The following news story, by Mary Ellen MacIntyre, appeared in the Halifax Chronicle Herald on March 18, 2010.
More than a little controversy was stirred up with the release of a national think-tank’s report on aboriginal post-secondary school funding this week.
Claiming First Nations sometimes choose which students get access to funds based on nepotism and whether the student lives on or off reserve, the MacDonald-Laurier Institute’s report doesn’t pull punches.
Some people like that, but others think the report’s authors, Calvin Helin and Dave Snow, should keep their opinions to themselves.
“That’s certainly not the way it happens in our community,” said Don Gloade, director of education for the Mi’kmaq community in Indian Brook.
During a telephone interview Wednesday, Gloade said the report is way off base.
“We funded over 100 students for their post-secondary education in 2009, and that includes members who live off reserve,” he said.
Called Free to Learn: Giving Aboriginal Youth Control Over Their Post-Secondary Education, the report was released Monday in Ottawa.
It suggests there should be more transparency and accountability since the federal government invests $314 million annually in the countrywide program.
One way to ensure accountability and transparency would be to change the funding program, the report suggests.
Brian Lee Crowley, managing director of the institute, said Wednesday that taking the funds away from bands and putting them into registered education savings plans for newborn children would mean every native student would have a fair chance.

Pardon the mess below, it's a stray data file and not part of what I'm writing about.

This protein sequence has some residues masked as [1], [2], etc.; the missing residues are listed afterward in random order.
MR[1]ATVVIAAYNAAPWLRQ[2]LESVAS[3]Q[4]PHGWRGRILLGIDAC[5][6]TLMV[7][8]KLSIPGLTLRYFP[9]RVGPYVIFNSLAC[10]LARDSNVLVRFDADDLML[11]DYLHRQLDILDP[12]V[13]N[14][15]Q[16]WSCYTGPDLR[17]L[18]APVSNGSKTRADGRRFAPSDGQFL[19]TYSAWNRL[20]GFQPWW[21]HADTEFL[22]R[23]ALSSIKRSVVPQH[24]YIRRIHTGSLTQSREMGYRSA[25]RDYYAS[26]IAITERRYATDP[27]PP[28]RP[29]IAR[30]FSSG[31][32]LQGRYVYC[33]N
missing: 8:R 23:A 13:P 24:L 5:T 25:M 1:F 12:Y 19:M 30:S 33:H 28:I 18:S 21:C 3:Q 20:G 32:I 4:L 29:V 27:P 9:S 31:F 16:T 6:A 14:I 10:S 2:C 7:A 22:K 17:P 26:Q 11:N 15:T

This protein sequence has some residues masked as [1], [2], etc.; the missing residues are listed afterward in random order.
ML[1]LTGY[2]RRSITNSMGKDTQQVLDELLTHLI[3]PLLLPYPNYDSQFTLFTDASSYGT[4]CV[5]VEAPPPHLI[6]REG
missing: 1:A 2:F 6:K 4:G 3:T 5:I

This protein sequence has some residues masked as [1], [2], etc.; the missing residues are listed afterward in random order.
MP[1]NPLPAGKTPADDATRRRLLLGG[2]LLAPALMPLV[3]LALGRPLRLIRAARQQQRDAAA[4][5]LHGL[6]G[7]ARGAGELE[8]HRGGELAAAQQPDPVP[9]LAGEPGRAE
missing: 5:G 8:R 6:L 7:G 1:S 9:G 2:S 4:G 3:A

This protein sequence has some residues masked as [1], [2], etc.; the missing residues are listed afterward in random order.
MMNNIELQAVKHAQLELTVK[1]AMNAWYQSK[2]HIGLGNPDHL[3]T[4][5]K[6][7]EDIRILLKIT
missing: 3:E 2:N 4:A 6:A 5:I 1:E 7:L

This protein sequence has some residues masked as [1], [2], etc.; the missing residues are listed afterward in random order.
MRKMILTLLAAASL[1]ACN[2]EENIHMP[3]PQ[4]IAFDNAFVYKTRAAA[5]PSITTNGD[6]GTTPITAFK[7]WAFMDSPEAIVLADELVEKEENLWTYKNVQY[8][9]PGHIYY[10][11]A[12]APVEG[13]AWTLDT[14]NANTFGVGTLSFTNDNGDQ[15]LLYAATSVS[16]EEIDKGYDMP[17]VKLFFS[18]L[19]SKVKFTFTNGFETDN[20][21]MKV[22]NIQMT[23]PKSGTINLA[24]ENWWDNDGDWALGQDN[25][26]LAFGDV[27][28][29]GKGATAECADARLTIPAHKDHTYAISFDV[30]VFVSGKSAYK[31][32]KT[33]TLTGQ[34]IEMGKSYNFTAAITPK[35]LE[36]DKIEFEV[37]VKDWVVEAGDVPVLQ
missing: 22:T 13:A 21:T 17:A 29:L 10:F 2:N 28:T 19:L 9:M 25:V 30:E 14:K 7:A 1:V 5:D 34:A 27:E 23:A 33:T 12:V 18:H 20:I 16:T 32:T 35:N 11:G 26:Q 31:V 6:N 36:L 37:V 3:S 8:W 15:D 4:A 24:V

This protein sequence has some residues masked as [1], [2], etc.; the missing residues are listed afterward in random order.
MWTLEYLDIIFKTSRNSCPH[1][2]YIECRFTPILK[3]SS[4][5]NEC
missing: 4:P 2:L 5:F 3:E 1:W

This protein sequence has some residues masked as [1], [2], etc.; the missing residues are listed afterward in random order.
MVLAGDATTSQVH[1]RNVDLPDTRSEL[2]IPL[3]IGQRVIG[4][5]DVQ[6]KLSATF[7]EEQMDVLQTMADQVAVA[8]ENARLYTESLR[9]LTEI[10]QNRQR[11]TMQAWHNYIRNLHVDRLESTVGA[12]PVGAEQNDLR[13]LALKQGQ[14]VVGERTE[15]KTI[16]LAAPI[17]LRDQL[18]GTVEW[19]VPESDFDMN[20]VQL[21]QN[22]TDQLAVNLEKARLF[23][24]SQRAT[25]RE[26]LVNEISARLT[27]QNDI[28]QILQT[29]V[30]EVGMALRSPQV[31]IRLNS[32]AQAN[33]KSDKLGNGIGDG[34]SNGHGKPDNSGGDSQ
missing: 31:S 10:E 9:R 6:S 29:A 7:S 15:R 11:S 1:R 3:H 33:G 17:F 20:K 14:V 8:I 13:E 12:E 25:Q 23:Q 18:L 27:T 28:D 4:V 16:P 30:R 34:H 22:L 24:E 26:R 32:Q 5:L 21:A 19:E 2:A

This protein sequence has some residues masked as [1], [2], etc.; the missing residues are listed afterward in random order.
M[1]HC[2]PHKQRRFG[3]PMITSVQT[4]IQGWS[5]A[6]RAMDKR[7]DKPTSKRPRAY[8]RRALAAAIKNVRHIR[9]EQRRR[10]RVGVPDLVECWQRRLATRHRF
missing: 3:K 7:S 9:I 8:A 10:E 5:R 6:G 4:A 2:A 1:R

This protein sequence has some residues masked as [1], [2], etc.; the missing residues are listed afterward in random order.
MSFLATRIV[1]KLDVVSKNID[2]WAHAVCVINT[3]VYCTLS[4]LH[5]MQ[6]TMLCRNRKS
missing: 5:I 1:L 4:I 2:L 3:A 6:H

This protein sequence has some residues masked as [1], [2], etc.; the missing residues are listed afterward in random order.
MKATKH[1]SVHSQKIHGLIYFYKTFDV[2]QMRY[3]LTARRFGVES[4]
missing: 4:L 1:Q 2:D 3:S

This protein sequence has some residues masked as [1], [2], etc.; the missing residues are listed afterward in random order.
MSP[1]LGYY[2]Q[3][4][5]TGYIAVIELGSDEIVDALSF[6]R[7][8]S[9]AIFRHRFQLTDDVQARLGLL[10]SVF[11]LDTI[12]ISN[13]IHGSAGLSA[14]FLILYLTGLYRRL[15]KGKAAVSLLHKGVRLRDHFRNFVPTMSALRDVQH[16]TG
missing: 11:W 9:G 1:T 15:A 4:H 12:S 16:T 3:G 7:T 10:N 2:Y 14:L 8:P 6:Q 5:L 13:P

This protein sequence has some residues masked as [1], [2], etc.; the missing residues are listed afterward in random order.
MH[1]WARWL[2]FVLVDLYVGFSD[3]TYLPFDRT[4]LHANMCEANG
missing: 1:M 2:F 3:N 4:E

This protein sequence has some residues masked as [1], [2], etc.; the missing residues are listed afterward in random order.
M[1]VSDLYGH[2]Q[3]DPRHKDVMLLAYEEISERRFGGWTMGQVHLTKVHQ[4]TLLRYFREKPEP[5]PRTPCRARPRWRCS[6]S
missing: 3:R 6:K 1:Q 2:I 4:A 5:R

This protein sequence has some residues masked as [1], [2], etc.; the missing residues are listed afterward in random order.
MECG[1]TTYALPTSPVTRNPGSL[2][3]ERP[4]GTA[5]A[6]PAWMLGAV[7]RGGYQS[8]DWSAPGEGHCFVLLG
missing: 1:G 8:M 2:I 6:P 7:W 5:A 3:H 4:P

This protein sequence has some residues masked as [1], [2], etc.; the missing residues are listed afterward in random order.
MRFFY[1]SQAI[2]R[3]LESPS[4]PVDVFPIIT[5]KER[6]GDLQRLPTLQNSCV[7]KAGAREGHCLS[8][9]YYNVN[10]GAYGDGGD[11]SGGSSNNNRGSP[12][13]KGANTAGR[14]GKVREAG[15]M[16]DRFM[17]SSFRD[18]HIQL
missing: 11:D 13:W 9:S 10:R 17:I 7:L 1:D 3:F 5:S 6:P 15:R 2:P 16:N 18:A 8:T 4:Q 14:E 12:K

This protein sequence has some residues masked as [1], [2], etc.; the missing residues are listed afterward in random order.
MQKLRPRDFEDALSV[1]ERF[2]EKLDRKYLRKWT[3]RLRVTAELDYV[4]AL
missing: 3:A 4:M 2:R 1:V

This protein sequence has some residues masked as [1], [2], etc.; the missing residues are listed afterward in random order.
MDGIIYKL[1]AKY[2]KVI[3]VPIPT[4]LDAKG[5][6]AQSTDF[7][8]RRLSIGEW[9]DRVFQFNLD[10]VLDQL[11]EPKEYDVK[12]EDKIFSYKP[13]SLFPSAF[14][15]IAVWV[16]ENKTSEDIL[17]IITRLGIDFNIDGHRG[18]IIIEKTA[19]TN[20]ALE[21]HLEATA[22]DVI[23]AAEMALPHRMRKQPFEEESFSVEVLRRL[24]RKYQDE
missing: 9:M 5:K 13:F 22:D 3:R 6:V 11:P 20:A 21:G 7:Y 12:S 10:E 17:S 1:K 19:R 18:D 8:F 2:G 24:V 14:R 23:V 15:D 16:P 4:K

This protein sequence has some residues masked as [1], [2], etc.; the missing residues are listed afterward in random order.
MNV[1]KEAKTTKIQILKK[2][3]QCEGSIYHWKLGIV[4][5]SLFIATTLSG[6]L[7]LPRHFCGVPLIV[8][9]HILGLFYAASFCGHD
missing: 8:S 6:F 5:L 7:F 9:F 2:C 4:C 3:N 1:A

None of the funding would pass through the native political system or band structure.
“In this way, money intended for education would go toward education,” said Crowley.
The report suggests many native communities divert funding from education and spend it in other areas.
“It comes down to this: if we didn’t already have the current system, we wouldn’t invent the current system,” said Crowley.
While he said many native people across the country have come out in support of the plan, Gloade said most aboriginal people would find the report nothing short of an insult.
“One of our concerns is the report paints us all with the same brush, and when you have a valuable and necessary program like this, we can’t have it jeopardized,” said Gloade.
“Some people might think band councils just want the money and control, but every native community knows the secret to success is to get our youth educated.”
One Indian Brook woman said in an interview that the idea of establishing RESP’s for newborn aboriginals was a great idea.
“It would take the control away from the local bands and that would be a good thing, and we all know bands will sometimes use education money for welfare or housing. It is just poor management,” said the woman, who requested anonymity.
Nonetheless, she said there still has to be funding for programs that assist students who have to travel for school or have to live outside their home communities.
Tom Benjoe is a student at First Nations University in Saskatchewan and vice-president of finance for the student association. He said Wednesday he can’t agree with much in the report.
“This report is short-sighted and fails to consider many factors important to aboriginal students,” he said.
More importantly, Benjoe said, the suggestions about nepotism and favouritism contained in the report are not proven.
“There is no one truth for every community, and I don’t think this report dug deep enough to make those kinds of statements.
“I wish these guys had done more research before publishing because there are key people who can talk to them about the importance of relationships in native communities.”
There has to be funding to ensure students who are trying to get an education have access to trained people who can help them, he said.